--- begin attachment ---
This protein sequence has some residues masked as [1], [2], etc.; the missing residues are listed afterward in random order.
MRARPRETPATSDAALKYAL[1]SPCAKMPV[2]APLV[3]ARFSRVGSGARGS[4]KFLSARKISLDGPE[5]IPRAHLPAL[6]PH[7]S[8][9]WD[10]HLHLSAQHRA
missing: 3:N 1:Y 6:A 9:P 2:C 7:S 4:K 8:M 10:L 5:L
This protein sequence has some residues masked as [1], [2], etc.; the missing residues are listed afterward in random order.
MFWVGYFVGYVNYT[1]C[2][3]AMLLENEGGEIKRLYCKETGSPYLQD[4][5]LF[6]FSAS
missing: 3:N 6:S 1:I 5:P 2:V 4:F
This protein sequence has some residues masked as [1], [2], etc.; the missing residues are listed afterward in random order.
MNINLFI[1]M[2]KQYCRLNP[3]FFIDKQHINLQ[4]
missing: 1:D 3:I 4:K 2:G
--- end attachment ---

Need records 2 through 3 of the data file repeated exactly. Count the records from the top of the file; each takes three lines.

This protein sequence has some residues masked as [1], [2], etc.; the missing residues are listed afterward in random order.
MFWVGYFVGYVNYT[1]C[2][3]AMLLENEGGEIKRLYCKETGSPYLQD[4][5]LF[6]FSAS
missing: 3:N 6:S 1:I 5:P 2:V 4:F
This protein sequence has some residues masked as [1], [2], etc.; the missing residues are listed afterward in random order.
MNINLFI[1]M[2]KQYCRLNP[3]FFIDKQHINLQ[4]
missing: 1:D 3:I 4:K 2:G